He will be tasked to work for the GC leaders of the team, Richie Porte and Tejay van Garderen in the moutains, but he will have personal ambitions to back up his time trial victory of last season on the hilly Stage 13 test against the clock. That will likely be a good predictor of the Olympics result, with a similar hilly course in store in Rio, so Dennis will want to gain some confidence by showing that his form is good and heading towards a medal.

Leigh Howard (IAM)

The Geelong-native got a late call up to the Tour de France after Dries Devenyns pulled out with a fever. Making the switch to IAM after a season of few opportunities with then Orica-GreenEDGE, he made an immediate impression with second in the Cadel Evans Great Ocean Road Race, then winning next start at the Clasica Almeria.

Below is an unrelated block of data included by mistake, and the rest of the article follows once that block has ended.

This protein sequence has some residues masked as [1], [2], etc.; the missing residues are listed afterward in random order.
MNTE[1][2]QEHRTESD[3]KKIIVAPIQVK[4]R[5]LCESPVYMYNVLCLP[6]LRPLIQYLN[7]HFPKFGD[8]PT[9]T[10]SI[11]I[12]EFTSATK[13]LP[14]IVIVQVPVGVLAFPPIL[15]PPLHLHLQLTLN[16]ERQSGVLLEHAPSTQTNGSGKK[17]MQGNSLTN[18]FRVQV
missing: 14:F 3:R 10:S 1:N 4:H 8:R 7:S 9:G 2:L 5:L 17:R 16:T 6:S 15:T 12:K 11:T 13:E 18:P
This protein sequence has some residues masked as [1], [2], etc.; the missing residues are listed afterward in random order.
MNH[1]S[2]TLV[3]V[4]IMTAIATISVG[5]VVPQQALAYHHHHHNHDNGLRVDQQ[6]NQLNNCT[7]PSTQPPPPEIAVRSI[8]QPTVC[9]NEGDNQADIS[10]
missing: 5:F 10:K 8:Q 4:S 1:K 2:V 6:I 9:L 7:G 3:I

A sprinter that is suited to tougher races, there may be some opportunities to have a go for individual honours, but he will likely be on leadout duties for Norwegian youngster Sondre Holst Enger. It will be his first Tour de France, but there will be little chance for Howard to relax and enjoy the atmosphere.

IAM is set to fold at the end of the season and Howard will have to join the rest of the riders in the squad as they search for new contracts. A good showing at the Tour will all but guarantee him a home for next year.

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Adam Hansen (Lotto Soudal)